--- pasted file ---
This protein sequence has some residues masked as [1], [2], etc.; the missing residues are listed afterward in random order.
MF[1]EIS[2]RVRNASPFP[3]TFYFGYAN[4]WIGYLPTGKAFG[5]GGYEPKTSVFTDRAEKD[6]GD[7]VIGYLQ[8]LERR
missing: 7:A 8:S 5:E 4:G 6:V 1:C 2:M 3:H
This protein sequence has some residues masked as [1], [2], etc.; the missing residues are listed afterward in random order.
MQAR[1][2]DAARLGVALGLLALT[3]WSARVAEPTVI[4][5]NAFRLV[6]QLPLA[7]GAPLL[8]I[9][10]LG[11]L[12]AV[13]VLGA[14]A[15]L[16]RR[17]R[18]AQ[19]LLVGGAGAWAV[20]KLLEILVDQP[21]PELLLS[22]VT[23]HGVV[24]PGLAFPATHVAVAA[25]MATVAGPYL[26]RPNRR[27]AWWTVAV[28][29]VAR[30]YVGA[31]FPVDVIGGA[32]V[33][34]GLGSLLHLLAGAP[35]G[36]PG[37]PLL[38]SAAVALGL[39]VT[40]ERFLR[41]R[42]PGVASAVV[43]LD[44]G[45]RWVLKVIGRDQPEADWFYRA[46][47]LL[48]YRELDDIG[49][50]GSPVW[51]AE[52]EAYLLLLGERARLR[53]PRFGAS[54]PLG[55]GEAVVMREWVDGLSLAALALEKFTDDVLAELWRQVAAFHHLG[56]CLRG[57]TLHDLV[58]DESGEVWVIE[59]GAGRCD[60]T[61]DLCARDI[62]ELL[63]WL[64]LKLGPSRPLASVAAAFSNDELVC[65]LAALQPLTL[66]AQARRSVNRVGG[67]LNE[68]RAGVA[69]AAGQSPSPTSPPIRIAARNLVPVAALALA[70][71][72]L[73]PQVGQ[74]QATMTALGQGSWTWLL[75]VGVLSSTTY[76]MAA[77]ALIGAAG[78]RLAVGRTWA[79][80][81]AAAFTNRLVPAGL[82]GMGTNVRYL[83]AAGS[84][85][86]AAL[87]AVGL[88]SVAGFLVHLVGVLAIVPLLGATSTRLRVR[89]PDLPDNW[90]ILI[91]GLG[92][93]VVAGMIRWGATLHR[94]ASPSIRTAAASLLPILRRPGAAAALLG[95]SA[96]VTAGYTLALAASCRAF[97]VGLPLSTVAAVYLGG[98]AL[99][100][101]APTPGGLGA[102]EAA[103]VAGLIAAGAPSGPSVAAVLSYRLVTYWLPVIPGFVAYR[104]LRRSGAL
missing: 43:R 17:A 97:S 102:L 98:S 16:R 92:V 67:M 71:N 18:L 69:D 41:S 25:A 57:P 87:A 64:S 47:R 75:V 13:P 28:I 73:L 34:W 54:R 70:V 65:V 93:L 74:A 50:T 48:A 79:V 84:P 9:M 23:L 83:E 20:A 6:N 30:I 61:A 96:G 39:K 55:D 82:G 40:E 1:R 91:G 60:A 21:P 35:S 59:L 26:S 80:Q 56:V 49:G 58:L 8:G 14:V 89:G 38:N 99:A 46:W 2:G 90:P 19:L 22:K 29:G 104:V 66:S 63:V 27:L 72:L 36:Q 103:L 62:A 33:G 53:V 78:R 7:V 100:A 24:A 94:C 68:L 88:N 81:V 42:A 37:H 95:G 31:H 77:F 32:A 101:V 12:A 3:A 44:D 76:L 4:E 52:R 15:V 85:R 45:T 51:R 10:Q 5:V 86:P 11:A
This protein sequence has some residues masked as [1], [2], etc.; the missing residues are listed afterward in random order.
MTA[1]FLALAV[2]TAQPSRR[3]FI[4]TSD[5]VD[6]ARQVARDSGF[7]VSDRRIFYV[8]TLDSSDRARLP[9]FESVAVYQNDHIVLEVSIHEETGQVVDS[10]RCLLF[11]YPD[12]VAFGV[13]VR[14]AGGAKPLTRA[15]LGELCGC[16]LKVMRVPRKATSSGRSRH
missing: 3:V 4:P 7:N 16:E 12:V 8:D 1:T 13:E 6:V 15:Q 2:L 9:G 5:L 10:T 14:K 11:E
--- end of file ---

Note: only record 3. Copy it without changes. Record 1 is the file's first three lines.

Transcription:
This protein sequence has some residues masked as [1], [2], etc.; the missing residues are listed afterward in random order.
MTA[1]FLALAV[2]TAQPSRR[3]FI[4]TSD[5]VD[6]ARQVARDSGF[7]VSDRRIFYV[8]TLDSSDRARLP[9]FESVAVYQNDHIVLEVSIHEETGQVVDS[10]RCLLF[11]YPD[12]VAFGV[13]VR[14]AGGAKPLTRA[15]LGELCGC[16]LKVMRVPRKATSSGRSRH
missing: 3:V 4:P 7:N 16:E 12:V 8:D 1:T 13:E 6:V 15:Q 2:L 9:G 5:L 10:T 14:K 11:E